Balancing trastuzumab's survival benefits and heart risks for women with breast cancer
Adding trastuzumab (trade name Herceptin) to the treatment offered to women who have HER2-positive breast cancer, significantly increases the chance of life being prolonged, and reduces the chance of tumours reappearing once therapy stops. This is important, because about one-fifth of women who develop early breast cancer have HER2-positive tumours that, if untreated, are associated with a worse outlook than HER2-negative tumours. At the same time, however, women given trastuzumab have a higher risk of experiencing problems with their heart. These findings are the key conclusions of a systematic review published in The Cochrane Library.
Breast cancer is the most common diagnosed cancer in women. There are different types of breast cancer cells, but one feature is whether the tumour's cells produce excess quantities of a particular protein called the human epidermal growth factor receptor 2 (HER2). Cells which do are known as HER2-positive, while those with normal production are referred to as HER2-negative. Trastuzumab is a new-generation antibody based medicine that blocks the receptor and stops it triggering the excessive cell growth that causes tumours.
To provide clinicians and patients with accurate evidence of trastuzumab's harms and benefits, a team of researchers based in Milan and Modena, Italy, were keen to study available clinical trial data. They identified eight trials that involved 11,991 women with HER2-positive operable breast cancer who had been assigned randomly either to receive trastuzumab or not, in addition to other treatments. Women were followed by clinicians for several years (three on average).
The overall finding was that breast cancer mortality was reduced by one-third, but the risk of heart toxicity went up five times for women receiving trastuzumab compared with women receiving standard therapy alone.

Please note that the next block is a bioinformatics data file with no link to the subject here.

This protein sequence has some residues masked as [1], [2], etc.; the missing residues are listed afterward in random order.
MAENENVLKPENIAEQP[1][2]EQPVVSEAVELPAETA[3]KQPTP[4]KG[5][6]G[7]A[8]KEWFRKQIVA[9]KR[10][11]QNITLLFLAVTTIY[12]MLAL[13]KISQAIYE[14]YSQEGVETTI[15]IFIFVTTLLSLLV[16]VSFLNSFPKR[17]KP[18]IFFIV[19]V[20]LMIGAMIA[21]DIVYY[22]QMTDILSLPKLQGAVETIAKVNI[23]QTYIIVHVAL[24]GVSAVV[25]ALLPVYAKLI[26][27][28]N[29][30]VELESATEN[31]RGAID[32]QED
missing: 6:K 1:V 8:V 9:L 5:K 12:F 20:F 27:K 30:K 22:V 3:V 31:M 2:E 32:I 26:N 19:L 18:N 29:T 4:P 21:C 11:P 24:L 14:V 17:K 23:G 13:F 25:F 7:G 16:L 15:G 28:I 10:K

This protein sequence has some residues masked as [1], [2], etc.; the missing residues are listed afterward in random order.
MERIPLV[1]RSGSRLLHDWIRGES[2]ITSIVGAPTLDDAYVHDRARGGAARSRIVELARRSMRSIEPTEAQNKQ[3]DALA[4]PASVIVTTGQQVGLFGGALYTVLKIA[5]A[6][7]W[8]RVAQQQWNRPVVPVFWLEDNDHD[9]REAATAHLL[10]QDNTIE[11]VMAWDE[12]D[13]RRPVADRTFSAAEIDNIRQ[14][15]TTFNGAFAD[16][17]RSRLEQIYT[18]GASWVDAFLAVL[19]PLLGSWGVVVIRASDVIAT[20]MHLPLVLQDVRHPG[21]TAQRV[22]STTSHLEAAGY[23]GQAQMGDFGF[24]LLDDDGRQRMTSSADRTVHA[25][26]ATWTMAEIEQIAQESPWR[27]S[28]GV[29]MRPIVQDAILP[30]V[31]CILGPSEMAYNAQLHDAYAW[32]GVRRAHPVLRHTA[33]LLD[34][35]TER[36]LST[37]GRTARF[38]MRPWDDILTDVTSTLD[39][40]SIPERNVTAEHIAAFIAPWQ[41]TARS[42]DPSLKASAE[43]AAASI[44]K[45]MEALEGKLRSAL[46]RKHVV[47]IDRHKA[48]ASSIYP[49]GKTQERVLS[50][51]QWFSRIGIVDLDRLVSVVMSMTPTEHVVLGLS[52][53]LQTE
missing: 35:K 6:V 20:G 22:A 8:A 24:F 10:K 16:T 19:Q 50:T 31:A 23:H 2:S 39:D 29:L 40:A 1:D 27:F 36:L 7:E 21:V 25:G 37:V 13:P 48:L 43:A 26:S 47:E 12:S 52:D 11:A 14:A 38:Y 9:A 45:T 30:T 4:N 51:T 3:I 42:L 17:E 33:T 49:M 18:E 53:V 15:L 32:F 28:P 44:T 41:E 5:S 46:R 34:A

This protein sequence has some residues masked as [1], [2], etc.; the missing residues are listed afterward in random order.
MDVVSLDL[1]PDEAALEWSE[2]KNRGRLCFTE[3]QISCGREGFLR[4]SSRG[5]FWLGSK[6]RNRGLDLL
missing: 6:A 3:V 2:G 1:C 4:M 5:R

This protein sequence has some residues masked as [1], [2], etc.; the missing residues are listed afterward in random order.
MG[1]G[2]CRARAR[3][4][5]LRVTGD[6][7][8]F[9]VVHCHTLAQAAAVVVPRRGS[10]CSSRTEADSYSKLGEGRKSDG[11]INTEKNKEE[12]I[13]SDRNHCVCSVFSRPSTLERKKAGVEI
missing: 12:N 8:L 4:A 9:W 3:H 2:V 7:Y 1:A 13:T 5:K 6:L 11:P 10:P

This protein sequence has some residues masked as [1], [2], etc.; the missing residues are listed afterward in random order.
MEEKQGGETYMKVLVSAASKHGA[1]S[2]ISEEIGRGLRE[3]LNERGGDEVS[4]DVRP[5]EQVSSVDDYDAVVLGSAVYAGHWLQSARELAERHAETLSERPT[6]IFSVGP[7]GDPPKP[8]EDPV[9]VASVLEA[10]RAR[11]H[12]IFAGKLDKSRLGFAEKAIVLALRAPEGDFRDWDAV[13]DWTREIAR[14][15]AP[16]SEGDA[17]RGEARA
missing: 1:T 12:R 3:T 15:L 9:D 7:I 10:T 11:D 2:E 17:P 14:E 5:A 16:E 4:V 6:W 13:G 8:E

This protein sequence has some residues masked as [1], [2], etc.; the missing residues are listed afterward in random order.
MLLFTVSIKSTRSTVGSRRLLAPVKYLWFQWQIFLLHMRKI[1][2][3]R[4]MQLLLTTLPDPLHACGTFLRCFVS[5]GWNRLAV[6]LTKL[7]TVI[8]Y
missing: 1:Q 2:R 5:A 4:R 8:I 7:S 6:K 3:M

If 1000 women were given standard therapy with no trastuzumab then after three years about 900 would survive, but if 1000 women were treated with standard chemotherapy and trastuzumab for one year, about 933 would survive.
"This means that for every 1000 women treated with trastuzumab, 33 more women will have their lives prolonged," says lead researcher Lorenzo Moja who works in the Department of Public Health at the University of Milan. In addition, about 95 more women will remain disease-free once therapy has stopped.
However, the study showed that the treatment isn't free of problems. About 26 in 1000 women taking trastuzumab experienced serious heart toxicity. This is 21 more than the chemotherapy alone group.
"These heart toxicities are often reversible if the treatment is stopped straight away," says Moja.
The researchers conclude that in women at higher risk of recurrence and with no signs of a weak heart, trastuzumab offers far more benefits than risks.
The balance of risks to benefits is less clear and must be carefully evaluated in women at lower risk of recurrence, for example if they only have a small tumour, or those who are at increased risk for cardiac complications. "The oncologist should share the decision with the patient, after careful consideration of the risks and benefits," says Roberto D'Amico, senior scientist at the Clinical Trial Unit of the Department of Oncology of the University of Modena.